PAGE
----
2 min read

New UK IoT law means huge fines and a ban on default passwords

Graham CLULEY

November 25, 2021

Ad One product to protect all your devices, without slowing them down.
Free 90-day trial
New UK IoT law means huge fines and a ban on default passwords

The United Kingdom government has introduced new legislation designed to improve the security of "smart" internet-connected devices used in people's homes.

With all manner of Internet of Things (IoT) gizmos - from smart TVs and internet-connected light bulbs to smart speakers and IoT washing machines - cluttering millions of Britons' homes, the Product Security and Telecommunications Infrastructure (PSTI) Bill requires manufacturers and sellers of IoT devices and gadgets to meet new cybersecurity standards to better protect customers' privacy and security.

The UK says that the new legislation will allow it to force firms into being transparent with customers about what they are doing to fix security flaws, create a better public reporting system for vulnerabilities, and ban universal default passwords.

And any organisation which fails to abide by the rules once the new bill comes into force could find itself fined up to £10 million or 4% of their global turnover, as well as up up to £20,000 a day in the case of an ongoing contravention.

In addition, a newly-created regulator will be able to require companies that fail to comply with security requirements to recall products, or stop selling or supplying them altogether.

Holding manufacturers and vendors to account for the poor quality of their internet-connected devices is long overdue, with an average UK household owning nine connected tech products.

According to the bill, devices that will have to abide by the new security requirements include:

  • smartphones
  • connected cameras, TVs and speakers
  • connected children’s toys and baby monitors
  • connected safety-relevant products such as smoke detectors and door locks
  • Internet of Things base stations and hubs to which multiple devices connect
  • wearable connected fitness trackers
  • outdoor leisure products, such as handheld connected GPS devices that are not wearables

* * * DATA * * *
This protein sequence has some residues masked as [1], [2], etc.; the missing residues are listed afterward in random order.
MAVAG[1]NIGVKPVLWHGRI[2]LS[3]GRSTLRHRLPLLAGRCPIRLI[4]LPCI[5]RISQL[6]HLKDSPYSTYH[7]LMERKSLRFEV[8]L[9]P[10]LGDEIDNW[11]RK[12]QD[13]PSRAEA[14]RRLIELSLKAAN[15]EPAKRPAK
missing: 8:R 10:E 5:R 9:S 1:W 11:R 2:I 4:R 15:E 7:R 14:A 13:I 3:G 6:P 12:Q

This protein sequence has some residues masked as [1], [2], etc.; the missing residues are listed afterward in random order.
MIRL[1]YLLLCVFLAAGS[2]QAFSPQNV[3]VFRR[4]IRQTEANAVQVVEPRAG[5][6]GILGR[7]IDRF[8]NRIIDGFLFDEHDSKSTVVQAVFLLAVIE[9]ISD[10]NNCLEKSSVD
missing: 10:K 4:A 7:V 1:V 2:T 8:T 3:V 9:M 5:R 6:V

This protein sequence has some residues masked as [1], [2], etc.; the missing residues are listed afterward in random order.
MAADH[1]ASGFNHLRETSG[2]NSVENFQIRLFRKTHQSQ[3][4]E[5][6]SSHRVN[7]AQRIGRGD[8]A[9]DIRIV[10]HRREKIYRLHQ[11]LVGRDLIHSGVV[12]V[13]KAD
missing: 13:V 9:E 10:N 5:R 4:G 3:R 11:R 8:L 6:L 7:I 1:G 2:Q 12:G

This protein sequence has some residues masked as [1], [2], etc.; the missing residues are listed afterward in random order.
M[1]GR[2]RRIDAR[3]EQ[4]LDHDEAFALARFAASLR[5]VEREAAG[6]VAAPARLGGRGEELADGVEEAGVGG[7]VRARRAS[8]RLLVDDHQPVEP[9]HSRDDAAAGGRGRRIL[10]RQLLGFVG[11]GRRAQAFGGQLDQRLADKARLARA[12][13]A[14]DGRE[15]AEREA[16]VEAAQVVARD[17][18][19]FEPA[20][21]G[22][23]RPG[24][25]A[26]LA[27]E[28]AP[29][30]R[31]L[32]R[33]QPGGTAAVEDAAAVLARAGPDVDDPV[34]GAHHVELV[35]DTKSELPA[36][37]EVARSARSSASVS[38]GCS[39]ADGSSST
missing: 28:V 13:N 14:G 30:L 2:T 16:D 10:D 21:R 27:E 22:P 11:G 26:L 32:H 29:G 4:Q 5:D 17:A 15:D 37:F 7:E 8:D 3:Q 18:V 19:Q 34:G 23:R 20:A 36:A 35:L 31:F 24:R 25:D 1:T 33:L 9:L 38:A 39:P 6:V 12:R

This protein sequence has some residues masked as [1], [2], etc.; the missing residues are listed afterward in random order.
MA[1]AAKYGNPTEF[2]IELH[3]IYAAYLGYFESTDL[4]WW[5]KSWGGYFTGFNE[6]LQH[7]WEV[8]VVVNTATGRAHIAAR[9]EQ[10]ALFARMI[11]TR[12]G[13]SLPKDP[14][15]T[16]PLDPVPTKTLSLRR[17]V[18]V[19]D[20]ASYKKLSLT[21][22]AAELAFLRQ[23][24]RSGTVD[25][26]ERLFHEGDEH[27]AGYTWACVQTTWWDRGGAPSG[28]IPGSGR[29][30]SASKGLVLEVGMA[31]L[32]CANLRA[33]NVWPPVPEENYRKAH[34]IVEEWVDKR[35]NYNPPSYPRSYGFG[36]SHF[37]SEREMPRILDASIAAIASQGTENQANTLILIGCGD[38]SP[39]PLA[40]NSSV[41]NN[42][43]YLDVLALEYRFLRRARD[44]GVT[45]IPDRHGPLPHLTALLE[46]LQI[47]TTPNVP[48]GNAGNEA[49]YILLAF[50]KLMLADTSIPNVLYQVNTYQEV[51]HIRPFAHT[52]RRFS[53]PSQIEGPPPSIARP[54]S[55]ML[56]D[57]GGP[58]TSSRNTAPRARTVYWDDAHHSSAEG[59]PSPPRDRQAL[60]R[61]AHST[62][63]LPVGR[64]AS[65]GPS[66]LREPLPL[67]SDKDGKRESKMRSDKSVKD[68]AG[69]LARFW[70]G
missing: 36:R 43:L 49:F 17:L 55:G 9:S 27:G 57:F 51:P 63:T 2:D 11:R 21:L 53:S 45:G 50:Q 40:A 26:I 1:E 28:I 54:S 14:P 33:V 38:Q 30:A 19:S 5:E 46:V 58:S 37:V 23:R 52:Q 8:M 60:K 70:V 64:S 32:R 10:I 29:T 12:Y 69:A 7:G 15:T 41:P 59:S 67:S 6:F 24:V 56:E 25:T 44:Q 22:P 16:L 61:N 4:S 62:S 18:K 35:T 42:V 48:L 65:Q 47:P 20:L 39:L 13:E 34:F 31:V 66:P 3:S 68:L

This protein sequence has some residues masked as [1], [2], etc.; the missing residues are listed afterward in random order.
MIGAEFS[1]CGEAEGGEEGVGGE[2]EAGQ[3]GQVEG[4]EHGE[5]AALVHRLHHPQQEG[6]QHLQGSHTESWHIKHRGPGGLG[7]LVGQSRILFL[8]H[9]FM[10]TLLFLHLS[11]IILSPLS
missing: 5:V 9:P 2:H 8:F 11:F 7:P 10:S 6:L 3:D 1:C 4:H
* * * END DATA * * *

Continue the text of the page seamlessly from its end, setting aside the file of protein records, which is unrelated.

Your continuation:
• connected home automation and alarm systems
  • connected appliances, such as washing machines and fridges
  • smart home assistants

Other internet connected devices - such as cars, smart meters, medical devices, and desktop and laptop computers - do not appear to fall within the bill's remit.

"Every day hackers attempt to break into people's smart devices. Most of us assume if a product is for sale, it's safe and secure. Yet many are not, putting too many of us at risk of fraud and theft," said Julia Lopez, the UK minister for media, data and digital infrastructure. "Our bill will put a firewall around everyday tech from phones and thermostats to dishwashers, baby monitors and doorbells, and see huge fines for those who fall foul of tough new security standards."

Will this legislation be enough to stop IoT devices being sold that lack proper security?  Definitely not. But it is an important step in the right direction, and if the UK government evolves the law to handle the ever more complex world of security flaws, there is hope that things will begin to get better.

tags


Author



Right now

Top posts

The Holiday Guide to Tech Support: Fixing the Family Computer

The Holiday Guide to Tech Support: Fixing the Family Computer

November 24, 2021

2 min read
Bitdefender Celebrates 20 Years of Cybersecurity Leadership

Bitdefender Celebrates 20 Years of Cybersecurity Leadership

November 04, 2021

3 min read
Bitdefender Study Reveals How Consumers Like (and Dislike) Managing Passwords

Bitdefender Study Reveals How Consumers Like (and Dislike) Managing Passwords

October 26, 2021

3 min read
What are drive-by download attacks and how do you prevent them?

What are drive-by download attacks and how do you prevent them?

October 25, 2021

2 min read
Criminals Can't Wait to Add Your IoT Device to Their DDoS Networks

Criminals Can't Wait to Add Your IoT Device to Their DDoS Networks

October 22, 2021

2 min read
Six in 10 Consumers Faced a Cyber Threat in 2021, New Bitdefender Study Reveals

Six in 10 Consumers Faced a Cyber Threat in 2021, New Bitdefender Study Reveals

October 20, 2021

3 min read

FOLLOW US ON

SOCIAL MEDIA


You might also like

Iranian Threat Actor Deployed Malicious PowerShell Script through Phishing, Then Stole Files and Credentials Iranian Threat Actor Deployed Malicious PowerShell Script through Phishing, Then Stole Files and Credentials
Silviu STAHIE

November 26, 2021

1 min read
Ukraine Arrests Five iPhone Hackers of the Phoenix International Hacking Group Ukraine Arrests Five iPhone Hackers of the Phoenix International Hacking Group
Filip TRUȚĂ

November 26, 2021

1 min read
Couple arrested for secretly installing cryptomining software on department store PCs Couple arrested for secretly installing cryptomining software on department store PCs
Graham CLULEY

November 26, 2021

1 min read